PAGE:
It’s based on a system of where if you ask a question (using the appropriate link on the site) then within 1-2 days or so, you’ll recieve a reply on the website and an email notification saying so. It won’t just benefit the user who submitted it, it’ll benefit everyone who reads it. There’s loads of subcategories – even a screenshot gallery of pictures taken from every Longhorn/Vista build there’s been.

The link is: (you may have to copy and paste the link, depends on browser security) if you want to have a browse.

Posted in Beta News, Windows Vista | 4 Comments »

XBOX 360 NZ Roadtrip

January 20th, 2006 by Patrick S

In March 2006, the next generation of gaming console launches in New Zealand. New Zealand is a major country in MSFT’s books as a lot of Xbox consoles have been sold there in the past. So What does Microsoft do to celebrate the launch of the New console here? How about buying a huge bus. Kit it out with a whole lot of Plasma Screens and Xbox 360’s (and hopefully promo girls 😉 ) And drive around New Zealand showing off what the new console looks/feels and works. 

I think its great that Microsoft are splurging out to give Us in New Zealand a taste first hand of the new Xbox 360 as we dont usually get these opportunities.  


In March 2006, the next generation of gaming console launches in New Zealand. We’re so excited about Xbox 360 and the amazing line-up of games available at launch, we figured there was only one thing to do – ROADTRIP!
Xbox 360 will be touring the country throughout March in the giant
Xbox 360 Bus and things will be going off with live demos, hot giveaways and even the chance to meet the sizzling Joanna Dark.
And it doesn’t get much better than playing an amazing line-up of Xbox 360 games running on hi-def Samsung screens inside our specially constructed air-conditioned bus. You can beat the queues by registering now and getting your name on the VIP priority list. 


I cant wait. 

Check it out HERE  Patrick S  


Posted in Xbox and Gaming | 3 Comments »

Codename Blackcomb changed to Vienna?

January 20th, 2006 by Patrick S

Codename Blackcomb was internal codename first talked about in 2001 I think. It would be the succesor of Windows XP and .NET server (codename Whistler). Later Microsoft decided to create a small in between version of Windows codename Longhorn.
Longhorn is a bar in the Whistler ski-resort between the mountains Whister and Blackcomb.
Well we know Longhorn turned out to be a major Windows release, which is over 5 years of development. Blackcomb is still the next major release of Windows after Longhorn (Vista) but first Longhorn “R2? Windows editions will be released.Anyway, on the Channel 9 forum, Robert Scoble comments that the codename Blackcomb is changed to “Vienna”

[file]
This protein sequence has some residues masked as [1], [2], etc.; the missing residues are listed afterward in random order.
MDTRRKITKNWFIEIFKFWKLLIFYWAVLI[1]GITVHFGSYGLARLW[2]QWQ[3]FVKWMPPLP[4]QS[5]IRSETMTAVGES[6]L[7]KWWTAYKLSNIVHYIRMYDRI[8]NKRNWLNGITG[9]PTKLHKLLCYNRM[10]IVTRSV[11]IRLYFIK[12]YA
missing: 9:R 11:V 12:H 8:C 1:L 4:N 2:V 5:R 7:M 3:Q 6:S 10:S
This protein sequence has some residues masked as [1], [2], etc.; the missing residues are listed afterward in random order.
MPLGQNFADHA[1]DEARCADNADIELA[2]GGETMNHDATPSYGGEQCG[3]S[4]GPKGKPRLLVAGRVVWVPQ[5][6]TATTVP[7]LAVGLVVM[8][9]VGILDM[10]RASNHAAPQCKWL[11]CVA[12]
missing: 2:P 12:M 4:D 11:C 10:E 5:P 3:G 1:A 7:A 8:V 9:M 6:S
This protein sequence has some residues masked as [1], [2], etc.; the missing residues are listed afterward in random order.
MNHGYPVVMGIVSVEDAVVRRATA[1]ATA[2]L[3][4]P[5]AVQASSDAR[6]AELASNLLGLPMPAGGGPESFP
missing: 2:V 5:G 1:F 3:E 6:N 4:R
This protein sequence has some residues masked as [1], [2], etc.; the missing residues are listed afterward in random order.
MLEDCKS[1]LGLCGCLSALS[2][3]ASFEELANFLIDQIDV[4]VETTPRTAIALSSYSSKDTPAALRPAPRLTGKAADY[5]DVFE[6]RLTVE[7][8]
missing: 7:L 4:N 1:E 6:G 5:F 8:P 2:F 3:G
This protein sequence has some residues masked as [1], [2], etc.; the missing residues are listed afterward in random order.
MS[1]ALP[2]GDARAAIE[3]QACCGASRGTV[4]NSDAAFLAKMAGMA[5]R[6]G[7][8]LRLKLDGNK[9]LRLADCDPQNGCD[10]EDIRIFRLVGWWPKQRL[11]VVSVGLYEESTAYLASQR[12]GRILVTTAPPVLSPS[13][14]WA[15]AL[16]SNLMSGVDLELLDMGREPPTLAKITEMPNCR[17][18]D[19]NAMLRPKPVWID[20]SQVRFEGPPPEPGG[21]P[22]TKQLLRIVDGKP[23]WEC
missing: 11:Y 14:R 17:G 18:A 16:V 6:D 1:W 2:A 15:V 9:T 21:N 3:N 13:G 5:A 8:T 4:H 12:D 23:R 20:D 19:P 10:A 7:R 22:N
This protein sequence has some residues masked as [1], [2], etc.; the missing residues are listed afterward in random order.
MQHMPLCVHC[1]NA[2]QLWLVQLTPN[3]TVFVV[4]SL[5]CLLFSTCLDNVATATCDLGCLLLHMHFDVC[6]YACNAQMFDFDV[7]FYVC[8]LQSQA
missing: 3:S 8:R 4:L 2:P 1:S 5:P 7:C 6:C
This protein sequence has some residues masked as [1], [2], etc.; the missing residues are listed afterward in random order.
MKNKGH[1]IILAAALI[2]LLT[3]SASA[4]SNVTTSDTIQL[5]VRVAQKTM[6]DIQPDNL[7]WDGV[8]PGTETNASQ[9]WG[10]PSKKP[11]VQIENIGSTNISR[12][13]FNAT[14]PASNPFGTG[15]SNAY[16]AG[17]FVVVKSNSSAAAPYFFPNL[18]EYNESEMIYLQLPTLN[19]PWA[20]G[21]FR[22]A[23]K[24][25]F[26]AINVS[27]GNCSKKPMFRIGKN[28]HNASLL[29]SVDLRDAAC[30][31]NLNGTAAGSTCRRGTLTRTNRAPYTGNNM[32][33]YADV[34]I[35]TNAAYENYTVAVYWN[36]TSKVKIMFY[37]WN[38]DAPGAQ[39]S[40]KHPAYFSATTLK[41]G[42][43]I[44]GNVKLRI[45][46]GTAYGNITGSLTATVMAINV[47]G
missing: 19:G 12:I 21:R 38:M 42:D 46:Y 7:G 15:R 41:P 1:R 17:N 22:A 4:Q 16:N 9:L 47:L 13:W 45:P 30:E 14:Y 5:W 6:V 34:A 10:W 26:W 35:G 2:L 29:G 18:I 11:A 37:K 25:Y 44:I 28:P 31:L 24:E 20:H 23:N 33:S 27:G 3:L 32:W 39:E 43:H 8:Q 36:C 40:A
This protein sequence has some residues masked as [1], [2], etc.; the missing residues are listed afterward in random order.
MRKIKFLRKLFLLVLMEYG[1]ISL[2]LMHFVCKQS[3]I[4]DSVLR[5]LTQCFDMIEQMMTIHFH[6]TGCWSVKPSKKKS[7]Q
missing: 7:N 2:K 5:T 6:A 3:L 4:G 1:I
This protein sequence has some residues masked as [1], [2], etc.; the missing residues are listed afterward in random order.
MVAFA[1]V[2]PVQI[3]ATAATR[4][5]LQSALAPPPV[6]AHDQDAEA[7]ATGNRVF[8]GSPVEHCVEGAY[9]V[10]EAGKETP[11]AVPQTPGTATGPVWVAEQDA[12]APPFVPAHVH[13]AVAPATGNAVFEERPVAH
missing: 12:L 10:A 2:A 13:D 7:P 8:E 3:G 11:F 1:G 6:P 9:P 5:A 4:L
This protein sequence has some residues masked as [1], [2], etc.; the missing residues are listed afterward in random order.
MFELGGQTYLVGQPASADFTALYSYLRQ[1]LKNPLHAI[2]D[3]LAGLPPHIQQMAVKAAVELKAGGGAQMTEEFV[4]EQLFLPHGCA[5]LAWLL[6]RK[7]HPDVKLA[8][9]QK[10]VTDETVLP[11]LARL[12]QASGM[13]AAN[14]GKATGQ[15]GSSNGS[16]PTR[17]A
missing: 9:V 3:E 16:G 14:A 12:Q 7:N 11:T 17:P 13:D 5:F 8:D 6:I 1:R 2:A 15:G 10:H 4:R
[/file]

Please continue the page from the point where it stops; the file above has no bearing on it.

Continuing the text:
Posted in Beta News | 3 Comments »

Microsoft Update SP1 invites sent out

January 20th, 2006 by Patrick S
Microsoft has selected testers to help with scenarios on a Service Pack 1 update for Microsoft Update. The beta is only expected to last until the end of January. Microsoft released the Update service last year after extensive testing that brought together Windows and Office Updates on one page. End users have the option to use Windows Update or the new Microsoft Update service.
No new features will be added to the service, the purpose of the beta is to test fixes that have been made since the release last July. 

Posted in Beta News | Comments Off on Microsoft Update SP1 invites sent out

Utilizing Virtual Server 2005 R2 and Windows Server 2003 RRAS to cope with a system failure

January 16th, 2006 by Patrick Elliott

After our slight system issues yesterday, and the fix I implemented to cope with it until I could physically get to the server to fix it there – I’ve decided to go into a little more detail on how you can use Virtual Server 2005 R2 in conjunction with a Windows Server 2003 RRAS (Routing and Remote Access) VPN to implement a temporary quick-fix to a server outage.

First off, for the purpose of this scenario – the server that was having issues needs to be a Virtual Machine running on Microsoft Virtual Server 2005 or VS2005 R2.  There also needs to be physical access to the machines’ VHD file.

What I did next was to copy the VHD file and VMC configuration file to the remote (backup) Virtual Server 2005 host server and load the VMC config file as if I were loading a new machine.

Next, I changed the IP address of that guest machine to match that of the internal network it was now running on, as well as some config files for App Server sofware running on the VM.

Then, I created a simple demand dial VPN connection into my already existing Windows Server 2003 VPN infrastructure (More information on setting this up is available here: Windows Server 2003: Virtual Private Networks)

Lastly, on the Routing and Remote Access firewall settings on my external server (which is also running the VPN)  I added the IP address formally being used for the MSBLOG external server to the Reserve Public IP Addresses for use by Internal Clients list, and allowed incoming traffic (also make sure on your internal end — the backup server in this instance – that a firewall is running only letting the proper ports in — 80/TCP in this case)

Information on setting the public IP reservations and NAT (Network Address Translation) configuration in Routing and Remote Access can be found here: NAT Tools and Settings

After that is done — the setup works — only a bit more slowly due to a 384 kilobit transmit rate on the ADSL line at the backup site.  But the key is that it does indeed work.  Try it out — it just may save you time and money in travelling to get a backup server running.

And finally — a diagram showing the logical flow of data to and from the requesting web surfer  😛

Patrick Elliott, Microsoft MVP – Windows Server System

MSBLOG backup Visio diagram

Posted in Products, Windows Server System | 1 Comment »